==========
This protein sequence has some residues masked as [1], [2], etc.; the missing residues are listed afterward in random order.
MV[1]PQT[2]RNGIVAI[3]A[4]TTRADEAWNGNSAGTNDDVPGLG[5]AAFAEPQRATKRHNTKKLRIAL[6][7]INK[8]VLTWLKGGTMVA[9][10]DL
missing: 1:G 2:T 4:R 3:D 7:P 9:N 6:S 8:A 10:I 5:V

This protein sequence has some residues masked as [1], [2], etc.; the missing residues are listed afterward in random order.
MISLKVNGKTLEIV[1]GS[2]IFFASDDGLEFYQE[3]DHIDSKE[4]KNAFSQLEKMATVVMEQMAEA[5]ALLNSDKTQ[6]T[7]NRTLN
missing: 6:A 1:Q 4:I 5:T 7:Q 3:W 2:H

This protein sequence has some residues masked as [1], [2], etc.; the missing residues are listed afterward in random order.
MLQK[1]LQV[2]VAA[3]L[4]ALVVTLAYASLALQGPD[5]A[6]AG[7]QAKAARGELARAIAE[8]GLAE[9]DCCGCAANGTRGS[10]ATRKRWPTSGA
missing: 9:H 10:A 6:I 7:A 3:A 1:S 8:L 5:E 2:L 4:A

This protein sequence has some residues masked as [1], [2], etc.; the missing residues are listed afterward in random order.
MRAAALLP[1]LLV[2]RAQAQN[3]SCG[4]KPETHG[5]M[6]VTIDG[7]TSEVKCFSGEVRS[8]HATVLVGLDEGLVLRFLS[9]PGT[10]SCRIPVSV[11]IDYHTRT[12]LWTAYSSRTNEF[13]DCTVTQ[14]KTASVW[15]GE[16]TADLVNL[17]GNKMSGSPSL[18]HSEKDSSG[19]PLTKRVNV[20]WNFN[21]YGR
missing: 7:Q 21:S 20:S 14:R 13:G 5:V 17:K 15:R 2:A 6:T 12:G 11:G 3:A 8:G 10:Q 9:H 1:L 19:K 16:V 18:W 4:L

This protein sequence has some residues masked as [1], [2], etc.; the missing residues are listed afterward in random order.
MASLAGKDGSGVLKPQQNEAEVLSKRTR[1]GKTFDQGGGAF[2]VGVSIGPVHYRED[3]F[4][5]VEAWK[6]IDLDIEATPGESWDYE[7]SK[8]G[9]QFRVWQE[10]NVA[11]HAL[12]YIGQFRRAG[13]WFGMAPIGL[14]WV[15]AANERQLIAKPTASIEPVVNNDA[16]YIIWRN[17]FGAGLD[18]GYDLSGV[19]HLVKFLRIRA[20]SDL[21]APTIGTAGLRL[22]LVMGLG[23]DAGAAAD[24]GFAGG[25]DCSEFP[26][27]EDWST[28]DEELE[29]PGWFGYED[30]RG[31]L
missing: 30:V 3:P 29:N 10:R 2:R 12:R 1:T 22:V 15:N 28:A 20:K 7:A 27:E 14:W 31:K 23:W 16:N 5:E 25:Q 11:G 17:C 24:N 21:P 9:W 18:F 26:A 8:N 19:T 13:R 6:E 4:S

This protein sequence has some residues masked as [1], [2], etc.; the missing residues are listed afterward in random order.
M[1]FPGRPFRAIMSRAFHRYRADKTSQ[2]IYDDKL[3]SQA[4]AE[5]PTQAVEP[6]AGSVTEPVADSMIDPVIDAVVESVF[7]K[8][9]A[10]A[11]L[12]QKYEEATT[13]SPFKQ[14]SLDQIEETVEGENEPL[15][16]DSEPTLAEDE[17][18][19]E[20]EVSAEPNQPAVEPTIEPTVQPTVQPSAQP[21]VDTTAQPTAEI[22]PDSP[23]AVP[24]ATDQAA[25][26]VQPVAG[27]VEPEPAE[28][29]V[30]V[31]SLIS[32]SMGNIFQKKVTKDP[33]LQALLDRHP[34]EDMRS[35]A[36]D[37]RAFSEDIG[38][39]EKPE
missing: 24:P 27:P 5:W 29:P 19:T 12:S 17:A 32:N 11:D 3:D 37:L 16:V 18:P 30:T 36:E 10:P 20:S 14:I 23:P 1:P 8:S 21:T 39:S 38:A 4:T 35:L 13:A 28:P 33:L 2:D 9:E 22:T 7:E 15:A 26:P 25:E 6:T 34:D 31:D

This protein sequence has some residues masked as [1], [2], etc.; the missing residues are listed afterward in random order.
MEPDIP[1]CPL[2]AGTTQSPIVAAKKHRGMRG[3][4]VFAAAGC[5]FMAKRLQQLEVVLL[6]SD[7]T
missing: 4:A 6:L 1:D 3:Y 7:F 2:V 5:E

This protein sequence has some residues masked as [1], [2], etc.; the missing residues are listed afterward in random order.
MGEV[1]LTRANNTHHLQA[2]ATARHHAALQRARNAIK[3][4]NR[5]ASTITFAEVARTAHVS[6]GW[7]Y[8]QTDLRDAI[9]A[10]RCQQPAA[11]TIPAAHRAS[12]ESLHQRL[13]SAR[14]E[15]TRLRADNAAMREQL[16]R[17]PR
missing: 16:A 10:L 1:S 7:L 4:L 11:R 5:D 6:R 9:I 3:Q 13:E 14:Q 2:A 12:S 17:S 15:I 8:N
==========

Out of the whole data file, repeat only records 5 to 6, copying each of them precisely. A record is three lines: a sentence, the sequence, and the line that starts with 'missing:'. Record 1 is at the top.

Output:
This protein sequence has some residues masked as [1], [2], etc.; the missing residues are listed afterward in random order.
MASLAGKDGSGVLKPQQNEAEVLSKRTR[1]GKTFDQGGGAF[2]VGVSIGPVHYRED[3]F[4][5]VEAWK[6]IDLDIEATPGESWDYE[7]SK[8]G[9]QFRVWQE[10]NVA[11]HAL[12]YIGQFRRAG[13]WFGMAPIGL[14]WV[15]AANERQLIAKPTASIEPVVNNDA[16]YIIWRN[17]FGAGLD[18]GYDLSGV[19]HLVKFLRIRA[20]SDL[21]APTIGTAGLRL[22]LVMGLG[23]DAGAAAD[24]GFAGG[25]DCSEFP[26][27]EDWST[28]DEELE[29]PGWFGYED[30]RG[31]L
missing: 30:V 3:P 29:N 10:R 2:R 12:R 1:T 22:V 15:N 28:A 20:K 7:A 27:E 14:W 31:K 23:W 16:N 5:E 25:Q 11:G 17:C 24:N 21:P 9:W 18:F 26:A 8:N 19:T 13:R 6:E 4:S

This protein sequence has some residues masked as [1], [2], etc.; the missing residues are listed afterward in random order.
M[1]FPGRPFRAIMSRAFHRYRADKTSQ[2]IYDDKL[3]SQA[4]AE[5]PTQAVEP[6]AGSVTEPVADSMIDPVIDAVVESVF[7]K[8][9]A[10]A[11]L[12]QKYEEATT[13]SPFKQ[14]SLDQIEETVEGENEPL[15][16]DSEPTLAEDE[17][18][19]E[20]EVSAEPNQPAVEPTIEPTVQPTVQPSAQP[21]VDTTAQPTAEI[22]PDSP[23]AVP[24]ATDQAA[25][26]VQPVAG[27]VEPEPAE[28][29]V[30]V[31]SLIS[32]SMGNIFQKKVTKDP[33]LQALLDRHP[34]EDMRS[35]A[36]D[37]RAFSEDIG[38][39]EKPE
missing: 24:P 27:P 5:W 29:P 19:T 12:S 17:A 32:N 11:D 3:D 37:L 16:V 18:P 30:T 36:E 10:P 20:S 14:I 23:P 1:P 8:S 21:T 39:S 38:A 4:T 35:L 13:A 28:P 33:L 2:D 9:E 22:T 7:E 15:A 26:P 25:E 6:T 34:D 31:D